With the Q2 earnings report, Delta Air Lines (DAL) reported some huge under the surface improvements in the business. The market remains highly negative on the airline stock as quarantines slapped on passengers going to New York stall the traffic rebound.
The airline has been able to reduce the daily cash burn rate to levels that are no longer dire. With a huge liquidity position, investors can start playing the normalized earnings game in the next couple of years.
Eliminating Cash Burn
Not long ago, airlines like Delta panicked the market with discussions of daily cash burn levels of $100 million. The airline sector had seen an unprecedented collapse in traffic due to a virtual shutdown of the economy and the majority of tourist destinations.
It didn’t help that airlines provided prognoses based on zero-revenue environments. Now, Delta reported the June daily cash burn dropped down to $27 million, representing a 73% improvement. The domestic cash burn rate is down to only $17 million, with the ongoing shutdown of international routes accounting for $10 million in costs.
The airline has amazingly achieved this goal with revenues only approaching 20% of 2019 levels. The amount doesn’t even factor in the impact of excess payroll costs due to the grant from the Payroll Support Program, which required the airline to keep all employees on the payroll while only flying 10% of 2019 capacity for most of Q2.
Delta now forecasts breakeven cash burn rates by year end. The airline isn’t even optimistic about a surge in traffic.
The airline ended Q2 with $15.7 billion of cash and cash equivalents on the balance sheet, with additional access to a $4.6 billion loan via the U.S. Treasury from the CARES Act. The airline now has too much liquidity for a forecast of average daily cash burn rates in the $15 million range for the rest of the year. The airline might only burn $2.5 billion the rest of the year.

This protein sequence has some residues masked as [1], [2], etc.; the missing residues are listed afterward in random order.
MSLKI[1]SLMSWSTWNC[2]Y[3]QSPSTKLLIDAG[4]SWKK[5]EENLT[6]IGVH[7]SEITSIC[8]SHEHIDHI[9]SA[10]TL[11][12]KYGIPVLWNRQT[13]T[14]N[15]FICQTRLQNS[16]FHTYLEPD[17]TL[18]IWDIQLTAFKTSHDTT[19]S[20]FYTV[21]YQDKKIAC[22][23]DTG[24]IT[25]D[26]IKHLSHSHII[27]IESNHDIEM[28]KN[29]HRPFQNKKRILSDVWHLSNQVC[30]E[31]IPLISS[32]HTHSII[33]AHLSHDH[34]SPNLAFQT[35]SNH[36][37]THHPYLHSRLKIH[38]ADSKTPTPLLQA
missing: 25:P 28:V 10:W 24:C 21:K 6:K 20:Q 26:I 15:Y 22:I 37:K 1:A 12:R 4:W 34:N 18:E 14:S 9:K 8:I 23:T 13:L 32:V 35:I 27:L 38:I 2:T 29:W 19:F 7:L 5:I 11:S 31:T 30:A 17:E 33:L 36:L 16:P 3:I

While Delta didn’t even forecast a bullish end to the year, the airline should end the year with up to $12.5 billion in cash plus access to other loans. Previously, it wasn’t clear whether the company had enough cash to survive the COVID-19 crisis, now it might have too much cash.
The airline suggested that the $15 billion raised since March has a blended interest rate of only 5.5%. At such a rate, Delta is paying an incredible $825 million for access to cash the airline doesn’t need.
Naturally, excess cash isn’t necessarily a bad thing considering the risk surrounding weak travel in the sector. Ultimately though, Delta is spending over $200 million a quarter on additional interest costs, with a large portion of that debt unnecessary.
For the airline to return to 2019 levels, Delta needs to cut interest expenses dramatically. Delta earned $7.31 in 2019, so even similar traffic levels in 2021 would see the EPS cut to $6.00 based on these higher interest expenses.
The key investor takeaway is that Delta Air Lines is a cheap stock, with the company now boasting plenty of cash to survive the current weak traffic environment. As treatments improve or a vaccine becomes available, passengers will return to flying at 2019 levels. At $26.25, the stock is just too cheap with normalized EPS potential of $6-plus.
Out of 11 total analyst reviews published in the last three months, 8 analysts rated the stock a Buy, while 3 said Hold. Meanwhile, the $37.80 average price target suggests shares could rise 44% in the next twelve months. (See DAL stock-price forecast on TipRanks)
To find good ideas for stocks trading at attractive valuations, visit TipRanks’ Best Stocks to Buy, a newly launched tool that unites all of TipRanks’ equity insights.
Disclosure: No position.
The views and opinions expressed herein are the views and opinions of the author and do not necessarily reflect those of Nasdaq, Inc.